She’s married to one of the last men left on morning network television. Their dirty little secret? A happy marriage.
I am one of those women who like to talk. About anything. Someday, riddled with senility, I’ll just talk to myself and wear a shower cap to the grocery store, but for now I like an audience. I also like gatherings, because they encompass two of my favorite things: food and conversation. The best is a ladies’ lunch. Not my mother’s ladies’ lunch; I probably should not use the word ladies. I don’t wish to sit around dressed in tweed, eating cucumber on white bread and discussing how trendy Talbots has become. I like it when a group of my girlfriends and I get together, preferably at my house so that I can make Ina Garten’s infamous chocolate cake and linguine with clams (which I don’t trust at restaurants), and go deep. Sure, a little “Who does your Botox?” or “Where do you buy those softsheets?” can be sprinkled in at the beginning, but I also want us to speak honestly about the realities of being women, mothers, and wives. I want to know if you wake up covered in sweat, can have an orgasm without equipment, or are convinced you have an undiagnosed infectious disease. If you’re content with your life choices or terrified of your mortality.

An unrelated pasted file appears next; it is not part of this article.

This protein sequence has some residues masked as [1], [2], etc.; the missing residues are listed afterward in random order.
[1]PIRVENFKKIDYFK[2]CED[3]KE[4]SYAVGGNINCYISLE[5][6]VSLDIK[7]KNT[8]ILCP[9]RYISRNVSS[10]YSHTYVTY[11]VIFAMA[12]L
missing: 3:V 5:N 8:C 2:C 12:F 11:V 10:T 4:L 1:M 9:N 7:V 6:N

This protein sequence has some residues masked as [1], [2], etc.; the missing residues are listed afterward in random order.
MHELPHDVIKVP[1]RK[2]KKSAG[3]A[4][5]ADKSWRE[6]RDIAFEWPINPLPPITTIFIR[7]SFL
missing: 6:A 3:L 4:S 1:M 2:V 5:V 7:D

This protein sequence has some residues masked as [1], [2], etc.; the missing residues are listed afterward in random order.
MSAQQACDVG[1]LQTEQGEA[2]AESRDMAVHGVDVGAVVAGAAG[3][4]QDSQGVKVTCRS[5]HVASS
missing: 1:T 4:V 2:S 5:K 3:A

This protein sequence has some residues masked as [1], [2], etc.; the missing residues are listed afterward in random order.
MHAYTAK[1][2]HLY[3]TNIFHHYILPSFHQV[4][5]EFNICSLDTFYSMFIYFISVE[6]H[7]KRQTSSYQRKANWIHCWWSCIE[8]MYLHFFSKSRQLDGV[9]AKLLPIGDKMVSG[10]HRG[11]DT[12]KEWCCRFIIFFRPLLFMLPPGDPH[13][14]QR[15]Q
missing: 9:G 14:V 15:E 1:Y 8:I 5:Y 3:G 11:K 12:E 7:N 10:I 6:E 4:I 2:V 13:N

I’ve never been shy about expressing my thoughts, much to the horror of my parents, who were constantly covering their ears with their hands and whispering, “This too shall pass.” I’ll regale my kids’ bus driver, Otto, with my story of having to snap a chicken’s neck when I was a teenager living on a farm in Nowheresville, Spain, or say something naughty on a late night talk show. Some of my most existential conversations have been conducted with the posse of strangers I see at the dog park every day.
However, there’s one topic that induces panic. When I hear words like marriage and spouse, I start to sweat. You see, I have a dirty little secret. A secret that keeps me from diving into some of the more titillating conversational waters.
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